If you’re on this site and have even a little interest in two-wheeled motorized transportation, get your ass to Alabama and visit the Barber Vintage Motorsports Museum. You owe this to yourself.
The word “vintage” is somewhat a misnomer, as this place has everything two-wheeled, including race bikes and customs.
Now, if there is a perfect time to visit Barber, make it October for the Vintage Festival, where more things are happening than your time can possibly accommodate. Though there are plenty of modern bikes roaming the beautiful, rolling grounds of the Barber Motorsports Park, this event really is all about vintage. The tone is set in the host hotel parking lot in the morning when I overhear a guy on a cellphone saying, “He’s been cranking and cranking it, but it’s not firing. I think he warped the head again.”
Most definitely not your average meet.
On track, the American Historic Racing Association (AHRMA) races are underway and it’s truly a treat to see tank shifters trying to lay down a decent lap as they rumble by.
A great place for viewing is the Ace Café, located on a hill in the center of the track. Everything café racer style is here. Tables are set up where you can have a beverage, get some fish and chips, and watch old bikes race by. Or, step back and watch who’s pulling in on whatever crazy caféd-out machine a person could create — like maybe a stripped Goldwing with clip-on bars.
On another hill at another part of the track, stunt shows are going down. There’s the Wall of Death, where Charlie runs around a big barrel, aboard an old Indian popping and sputtering like it’s on its last breath. Next door is a guy on a trials bike, doing what most would say is the impossible. Currently, I see him going vertical over an old Chrysler.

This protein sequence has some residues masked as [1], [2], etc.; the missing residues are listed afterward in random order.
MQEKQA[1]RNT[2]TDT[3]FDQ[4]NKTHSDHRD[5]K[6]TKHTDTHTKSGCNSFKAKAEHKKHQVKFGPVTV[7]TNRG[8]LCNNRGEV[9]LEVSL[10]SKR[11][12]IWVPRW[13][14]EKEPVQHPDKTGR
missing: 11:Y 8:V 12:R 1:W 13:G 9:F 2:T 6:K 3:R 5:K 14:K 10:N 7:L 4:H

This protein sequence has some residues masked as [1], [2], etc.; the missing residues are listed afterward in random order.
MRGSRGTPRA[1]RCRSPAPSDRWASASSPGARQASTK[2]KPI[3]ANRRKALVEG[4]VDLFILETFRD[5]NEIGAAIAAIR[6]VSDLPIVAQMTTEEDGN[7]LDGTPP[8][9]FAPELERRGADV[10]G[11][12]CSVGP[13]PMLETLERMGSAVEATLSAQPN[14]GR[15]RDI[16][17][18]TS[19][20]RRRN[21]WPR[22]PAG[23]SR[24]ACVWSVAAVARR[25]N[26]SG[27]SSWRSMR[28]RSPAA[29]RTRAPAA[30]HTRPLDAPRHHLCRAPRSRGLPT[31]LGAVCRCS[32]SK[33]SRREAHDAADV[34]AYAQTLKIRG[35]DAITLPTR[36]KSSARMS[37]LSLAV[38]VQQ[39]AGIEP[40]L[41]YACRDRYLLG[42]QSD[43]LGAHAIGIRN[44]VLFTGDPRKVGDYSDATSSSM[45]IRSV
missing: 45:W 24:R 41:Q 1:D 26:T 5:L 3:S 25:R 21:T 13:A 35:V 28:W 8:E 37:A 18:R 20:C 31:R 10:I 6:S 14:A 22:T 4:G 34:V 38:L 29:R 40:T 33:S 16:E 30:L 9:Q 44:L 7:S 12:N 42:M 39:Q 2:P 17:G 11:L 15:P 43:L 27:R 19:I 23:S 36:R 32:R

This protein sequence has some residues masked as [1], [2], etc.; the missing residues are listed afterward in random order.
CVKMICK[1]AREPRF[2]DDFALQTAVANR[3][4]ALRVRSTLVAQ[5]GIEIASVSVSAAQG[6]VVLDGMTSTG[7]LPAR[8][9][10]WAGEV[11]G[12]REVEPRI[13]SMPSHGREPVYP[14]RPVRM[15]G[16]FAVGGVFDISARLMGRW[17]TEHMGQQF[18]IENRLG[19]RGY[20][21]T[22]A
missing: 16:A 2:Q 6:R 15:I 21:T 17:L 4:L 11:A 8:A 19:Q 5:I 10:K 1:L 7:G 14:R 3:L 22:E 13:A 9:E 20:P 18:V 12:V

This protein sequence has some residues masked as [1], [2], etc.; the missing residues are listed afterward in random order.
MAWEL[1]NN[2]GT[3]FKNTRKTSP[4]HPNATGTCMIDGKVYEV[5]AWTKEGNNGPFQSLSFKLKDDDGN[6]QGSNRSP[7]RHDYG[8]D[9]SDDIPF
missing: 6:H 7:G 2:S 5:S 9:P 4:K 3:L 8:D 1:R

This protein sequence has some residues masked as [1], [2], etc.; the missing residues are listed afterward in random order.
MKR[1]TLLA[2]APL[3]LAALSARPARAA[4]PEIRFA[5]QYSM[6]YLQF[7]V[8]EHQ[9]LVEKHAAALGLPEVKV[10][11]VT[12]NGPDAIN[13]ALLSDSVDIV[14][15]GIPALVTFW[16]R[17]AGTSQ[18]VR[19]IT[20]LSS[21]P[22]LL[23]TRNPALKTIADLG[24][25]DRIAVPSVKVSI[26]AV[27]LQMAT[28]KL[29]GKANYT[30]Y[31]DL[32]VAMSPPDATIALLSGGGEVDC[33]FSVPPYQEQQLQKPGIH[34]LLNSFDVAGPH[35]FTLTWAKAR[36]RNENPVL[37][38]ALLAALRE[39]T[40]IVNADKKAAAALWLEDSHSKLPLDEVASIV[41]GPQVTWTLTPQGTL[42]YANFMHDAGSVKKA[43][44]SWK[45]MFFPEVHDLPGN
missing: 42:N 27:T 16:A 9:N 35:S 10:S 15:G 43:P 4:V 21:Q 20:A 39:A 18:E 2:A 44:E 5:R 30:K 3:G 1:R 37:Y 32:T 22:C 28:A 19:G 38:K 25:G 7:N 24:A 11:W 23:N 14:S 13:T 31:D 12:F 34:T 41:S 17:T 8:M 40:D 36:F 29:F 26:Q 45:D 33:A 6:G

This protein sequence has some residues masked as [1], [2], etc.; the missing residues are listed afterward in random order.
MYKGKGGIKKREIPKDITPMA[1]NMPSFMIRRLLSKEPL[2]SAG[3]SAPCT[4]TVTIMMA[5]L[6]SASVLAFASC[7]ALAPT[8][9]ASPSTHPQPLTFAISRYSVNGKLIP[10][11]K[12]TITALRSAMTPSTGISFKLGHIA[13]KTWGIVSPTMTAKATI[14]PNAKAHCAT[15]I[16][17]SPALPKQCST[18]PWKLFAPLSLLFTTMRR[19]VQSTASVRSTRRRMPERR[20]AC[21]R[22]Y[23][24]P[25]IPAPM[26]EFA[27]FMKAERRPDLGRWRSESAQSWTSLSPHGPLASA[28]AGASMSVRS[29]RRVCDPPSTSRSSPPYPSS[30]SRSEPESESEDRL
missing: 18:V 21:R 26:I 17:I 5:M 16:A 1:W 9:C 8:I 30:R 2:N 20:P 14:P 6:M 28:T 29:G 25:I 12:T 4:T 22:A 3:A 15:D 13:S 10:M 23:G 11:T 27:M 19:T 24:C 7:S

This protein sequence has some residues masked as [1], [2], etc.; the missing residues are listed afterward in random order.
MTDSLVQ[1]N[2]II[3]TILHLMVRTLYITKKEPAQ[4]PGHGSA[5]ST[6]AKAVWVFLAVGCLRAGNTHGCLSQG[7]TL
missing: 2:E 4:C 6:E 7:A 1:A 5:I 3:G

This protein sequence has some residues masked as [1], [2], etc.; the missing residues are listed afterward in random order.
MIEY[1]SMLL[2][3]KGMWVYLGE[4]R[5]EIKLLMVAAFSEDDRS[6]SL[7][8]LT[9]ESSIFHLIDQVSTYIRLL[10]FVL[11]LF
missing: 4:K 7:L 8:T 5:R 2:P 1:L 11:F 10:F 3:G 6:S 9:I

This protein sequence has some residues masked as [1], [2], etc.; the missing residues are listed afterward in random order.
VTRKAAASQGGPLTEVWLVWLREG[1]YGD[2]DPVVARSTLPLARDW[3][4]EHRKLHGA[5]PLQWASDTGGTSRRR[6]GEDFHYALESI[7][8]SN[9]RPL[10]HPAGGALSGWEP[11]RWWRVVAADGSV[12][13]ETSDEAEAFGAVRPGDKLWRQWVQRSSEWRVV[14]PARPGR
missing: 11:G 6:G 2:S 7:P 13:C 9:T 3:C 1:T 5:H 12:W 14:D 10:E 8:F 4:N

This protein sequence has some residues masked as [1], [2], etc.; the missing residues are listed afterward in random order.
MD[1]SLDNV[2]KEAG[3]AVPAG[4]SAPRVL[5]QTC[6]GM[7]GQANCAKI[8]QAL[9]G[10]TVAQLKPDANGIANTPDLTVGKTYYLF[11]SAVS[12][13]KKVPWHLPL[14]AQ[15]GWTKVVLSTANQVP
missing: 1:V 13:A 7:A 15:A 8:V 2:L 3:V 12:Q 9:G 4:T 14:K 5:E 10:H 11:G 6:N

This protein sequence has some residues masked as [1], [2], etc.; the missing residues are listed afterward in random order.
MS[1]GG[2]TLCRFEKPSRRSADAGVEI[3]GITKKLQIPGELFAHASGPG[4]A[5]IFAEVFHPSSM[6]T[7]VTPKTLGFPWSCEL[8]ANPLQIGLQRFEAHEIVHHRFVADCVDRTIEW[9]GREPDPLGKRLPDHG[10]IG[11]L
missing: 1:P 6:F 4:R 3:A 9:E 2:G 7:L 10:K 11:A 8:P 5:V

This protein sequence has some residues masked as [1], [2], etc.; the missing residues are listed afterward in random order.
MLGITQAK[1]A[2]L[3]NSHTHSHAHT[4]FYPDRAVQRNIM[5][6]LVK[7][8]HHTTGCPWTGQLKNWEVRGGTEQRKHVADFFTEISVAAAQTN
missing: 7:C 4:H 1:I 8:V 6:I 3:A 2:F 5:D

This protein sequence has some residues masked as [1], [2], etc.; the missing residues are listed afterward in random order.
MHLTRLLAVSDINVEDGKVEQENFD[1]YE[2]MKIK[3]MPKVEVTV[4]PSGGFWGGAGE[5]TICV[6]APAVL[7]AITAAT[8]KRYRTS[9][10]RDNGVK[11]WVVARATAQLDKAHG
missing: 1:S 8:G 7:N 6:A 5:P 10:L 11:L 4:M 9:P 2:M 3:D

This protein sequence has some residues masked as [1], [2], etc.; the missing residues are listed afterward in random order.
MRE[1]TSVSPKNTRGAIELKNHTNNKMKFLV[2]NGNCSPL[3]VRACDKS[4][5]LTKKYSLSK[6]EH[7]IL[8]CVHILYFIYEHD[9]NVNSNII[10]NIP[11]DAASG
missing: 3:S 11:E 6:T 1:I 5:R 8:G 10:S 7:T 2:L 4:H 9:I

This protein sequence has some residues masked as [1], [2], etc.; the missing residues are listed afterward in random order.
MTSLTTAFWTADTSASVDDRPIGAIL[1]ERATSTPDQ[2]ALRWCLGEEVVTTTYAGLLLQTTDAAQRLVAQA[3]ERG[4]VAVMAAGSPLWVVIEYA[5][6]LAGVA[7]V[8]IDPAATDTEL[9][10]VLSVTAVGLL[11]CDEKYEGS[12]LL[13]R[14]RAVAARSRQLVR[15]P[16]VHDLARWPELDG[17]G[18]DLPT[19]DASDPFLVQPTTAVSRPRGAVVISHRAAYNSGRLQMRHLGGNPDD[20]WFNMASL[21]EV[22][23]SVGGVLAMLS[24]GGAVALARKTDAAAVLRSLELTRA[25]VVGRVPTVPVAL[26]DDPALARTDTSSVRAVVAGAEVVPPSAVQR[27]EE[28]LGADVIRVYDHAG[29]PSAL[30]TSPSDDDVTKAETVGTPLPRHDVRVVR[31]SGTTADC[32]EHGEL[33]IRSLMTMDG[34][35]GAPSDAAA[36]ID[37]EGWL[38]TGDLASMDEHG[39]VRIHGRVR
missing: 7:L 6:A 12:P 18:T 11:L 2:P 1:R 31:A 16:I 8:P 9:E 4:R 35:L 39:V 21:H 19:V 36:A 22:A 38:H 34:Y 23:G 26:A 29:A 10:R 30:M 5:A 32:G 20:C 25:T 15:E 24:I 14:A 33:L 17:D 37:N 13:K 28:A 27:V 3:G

Back on the track, some old Brittens are running around at speed. These V1000 racers are a treat to the ears as well as visually stunning. Only 10 were produced and about half of them are running around popping wheelies on the track.
In the vendor area, I find legend and Hall of Famer Malcolm Smith signing autographs and bench-racing with fans. He’s still a classy guy and is willing to spend time with folks who want to reminisce.
At the swap meet you’ll find just about anything and everything, including people trying to increase their collection. One guy has a sign begging for anything British. At another site, I see a bike that’s an Abingdon King Dick — as in King Dick Tools. I couldn’t make this stuff up. The U.K. tool-maker, it seems, used to make motorcycles.
Out in the fields, there are a couple of vintage motorcycle shows going on. The Antique Motorcycle Club of America (AMCA) showcases some rather obscure and fascinating artifacts from our past, next to the Vintage Japanese Motorcycle Club (VJMC) show, dedicated to all things old from that country. At the AMCA show, there’s a guy riding around on an old army WLA, wearing a period uniform. Impressive, but the Best in Show is a wonderfully restored, all-black Indian looking like it did nearly three quarters of a century ago.
Back on track, a Lap of the Century is taking place with a few bikes from the Cannonball Coast to Coast run included. These are bikes that look like they couldn’t make it across the state, let alone across the country. As a couple laps go by, one old bike, looking more bicycle than motorcycle, pulls in with smoke billowing. His ride is done as the others parade by.
Then, there’s the crown jewel of this wonderful meet, the Barber Museum. Housing more than 600 bikes on display, from a collection that has expanded to include more than 1,500, it is considered the premier motorcycle museum in the world. The collection includes the very first motorcycle ever built and covers just about everything ever produced and/or raced.
Next door, ground has broken to expand the museum so that more of the collection can be displayed.
You don’t have to love old bikes to enjoy the Barber Vintage Festival. But if you go, you may just find yourself starting to gravitate in that direction.